igraph is my preferred library for graph manipulation.  The core library is written in C and is easy to extend, there are bindings to Python and R, and Gabor and Tamas are really nice and helpful guys.  That said, I’ve always noticed that one stumbling block for users has been building the Python bindings with plotting support.  Since it’s something I do often, I thought I’d put up a post on installing the dependencies, compiling and installing the igraph trunk,  and testing that everything works. 

The first step is getting the necessary libraries.  These libraries provide a number of numerical libraries, Python headers, and configuration tools to make software development easier.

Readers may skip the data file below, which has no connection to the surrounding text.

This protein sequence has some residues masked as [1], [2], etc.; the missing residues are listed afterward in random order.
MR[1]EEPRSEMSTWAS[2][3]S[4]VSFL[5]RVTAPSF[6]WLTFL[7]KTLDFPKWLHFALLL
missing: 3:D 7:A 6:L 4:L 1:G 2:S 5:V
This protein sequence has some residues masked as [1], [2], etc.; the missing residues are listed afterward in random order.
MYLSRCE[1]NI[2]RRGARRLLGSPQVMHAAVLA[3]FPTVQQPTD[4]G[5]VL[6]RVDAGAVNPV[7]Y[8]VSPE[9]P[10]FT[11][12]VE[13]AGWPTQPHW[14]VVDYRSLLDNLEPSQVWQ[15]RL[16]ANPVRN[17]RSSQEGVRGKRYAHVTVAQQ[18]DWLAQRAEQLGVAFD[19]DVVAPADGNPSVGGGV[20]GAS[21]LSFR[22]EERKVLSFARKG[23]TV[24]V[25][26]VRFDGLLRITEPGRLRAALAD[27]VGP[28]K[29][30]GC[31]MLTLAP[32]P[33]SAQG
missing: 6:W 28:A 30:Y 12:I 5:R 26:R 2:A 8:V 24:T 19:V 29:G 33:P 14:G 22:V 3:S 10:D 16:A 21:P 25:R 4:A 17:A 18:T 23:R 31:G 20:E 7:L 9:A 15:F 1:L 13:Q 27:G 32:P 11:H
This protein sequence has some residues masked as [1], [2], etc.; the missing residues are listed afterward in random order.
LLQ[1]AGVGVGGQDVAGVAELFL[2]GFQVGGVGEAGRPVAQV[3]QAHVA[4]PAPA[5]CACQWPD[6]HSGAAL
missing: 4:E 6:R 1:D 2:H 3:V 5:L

$ sudo apt-get install build-essential bzr autoconf automake libtool flex bison python-dev python-cairo libgmp3-dev libglpk-dev

The next step is to download the source and the compile the core C library.  These lines download the current source from Launchpad, configure the library for installation in /usr, and then compile and install.

$ bzr branch lp:igraph
$ cd igraph
$ ./configure --prefix=/usr
$ make && sudo make install

Now we’re ready to compile and install the Python bindings.  These lines also ensure that Python knows where to load the core C library shared extension.

$ cd interfaces/python
$ sudo python setup.py install
$ sudo updatedb && sudo locate libigraph.so.0

And finally, we’re ready to test that everything works.  This simple example creates a dyad and plots it.  

$ python
>>> import igraph
>>> g = igraph.Graph([(0,1)]
>>> p = igraph.drawing.plot(g)

If you saw an image pop up after entering the last line, you’ve succeeded! Happy igraph-ing!